THIS feature includes veterinary tips from Karen Dunne, farrier advice from Kevin Rooney and nutritional information.

The phrase ‘no hoof, no horse’ always rings true. Hoof problems can be very frustrating, between pulling shoes, lameness and dealing with infection, hoof care is not always simple.

It is important to remember that there are a number of factors which influence hoof condition and growth. The various articles within this feature address some of these factors.

Good horsemanship at home can help to maintain good hoof condition. Simple things such as picking out your horses’ hooves on a daily basis, checking legs and hooves for any cuts, heat or swelling and correct and regular care from a farrier, all help to make a difference.

Feeding and nutrition has a huge influence on hoof growth. If you are seeing the same issue reoccurring in different horses who are all grazed on the same land it is worth getting your soil tested to check if there are any deficiencies which may need to be addressed.

Some horses have poorer hoof growth than others and there is no end to the supplements and products available to help encourage hoof growth and strengthening. It is recommended that you contact your farrier and veterinary surgeon in relation to what supplement is best suited to your horses.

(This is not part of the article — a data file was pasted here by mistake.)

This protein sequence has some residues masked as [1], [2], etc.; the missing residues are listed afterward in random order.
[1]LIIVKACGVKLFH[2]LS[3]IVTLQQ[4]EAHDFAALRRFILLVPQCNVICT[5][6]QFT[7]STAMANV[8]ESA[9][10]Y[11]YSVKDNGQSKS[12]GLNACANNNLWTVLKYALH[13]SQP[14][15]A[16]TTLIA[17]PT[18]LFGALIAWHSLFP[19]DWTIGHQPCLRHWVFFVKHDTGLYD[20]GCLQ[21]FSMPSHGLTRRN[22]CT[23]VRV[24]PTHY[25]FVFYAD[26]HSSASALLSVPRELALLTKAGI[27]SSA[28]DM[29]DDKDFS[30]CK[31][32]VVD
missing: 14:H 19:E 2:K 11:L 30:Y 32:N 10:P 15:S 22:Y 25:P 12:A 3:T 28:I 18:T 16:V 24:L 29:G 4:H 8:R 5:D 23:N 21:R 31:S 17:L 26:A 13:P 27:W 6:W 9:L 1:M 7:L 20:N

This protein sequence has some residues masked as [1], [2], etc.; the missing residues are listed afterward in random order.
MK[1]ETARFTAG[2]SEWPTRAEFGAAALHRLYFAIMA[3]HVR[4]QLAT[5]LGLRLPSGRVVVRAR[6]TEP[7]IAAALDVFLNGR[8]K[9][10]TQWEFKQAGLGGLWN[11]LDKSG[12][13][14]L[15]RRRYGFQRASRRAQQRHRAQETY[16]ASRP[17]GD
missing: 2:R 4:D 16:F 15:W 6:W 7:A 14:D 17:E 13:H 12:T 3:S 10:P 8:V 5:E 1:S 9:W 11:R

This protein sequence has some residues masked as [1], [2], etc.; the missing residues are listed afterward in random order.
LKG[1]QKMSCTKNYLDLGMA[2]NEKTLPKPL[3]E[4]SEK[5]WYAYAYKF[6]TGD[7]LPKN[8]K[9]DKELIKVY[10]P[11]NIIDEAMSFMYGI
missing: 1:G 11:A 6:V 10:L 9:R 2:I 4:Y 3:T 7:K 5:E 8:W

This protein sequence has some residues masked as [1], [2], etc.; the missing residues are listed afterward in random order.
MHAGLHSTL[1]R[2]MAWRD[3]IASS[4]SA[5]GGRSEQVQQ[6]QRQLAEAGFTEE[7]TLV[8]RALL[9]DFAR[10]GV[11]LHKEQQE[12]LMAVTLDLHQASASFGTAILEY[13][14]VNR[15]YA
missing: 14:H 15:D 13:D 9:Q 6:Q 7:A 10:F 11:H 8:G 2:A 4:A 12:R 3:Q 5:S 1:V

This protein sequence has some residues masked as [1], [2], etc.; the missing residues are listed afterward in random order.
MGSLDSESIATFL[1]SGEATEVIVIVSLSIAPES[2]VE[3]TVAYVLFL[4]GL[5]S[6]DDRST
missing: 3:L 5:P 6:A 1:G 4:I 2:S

If your horse is not the best eater then adding in a supplement to their feed might not be the best idea, so try products such as hoof dressings which you can apply directly onto the hoof. If you do need to feed a supplement there are plenty to choose from – some horses will happily eat powders when they are mixed into feeds while others might prefer to eat a pellet supplement.

The dry summer weather can be one of the hardest time to maintain good hoof care, especially if you are competing on hard ground. It is good practice to get into a routine of using a hoof dressing to help condition your horse’s hooves a couple of times a week. Make sure to use the dressing on the sole of the hoof and on the hoof wall.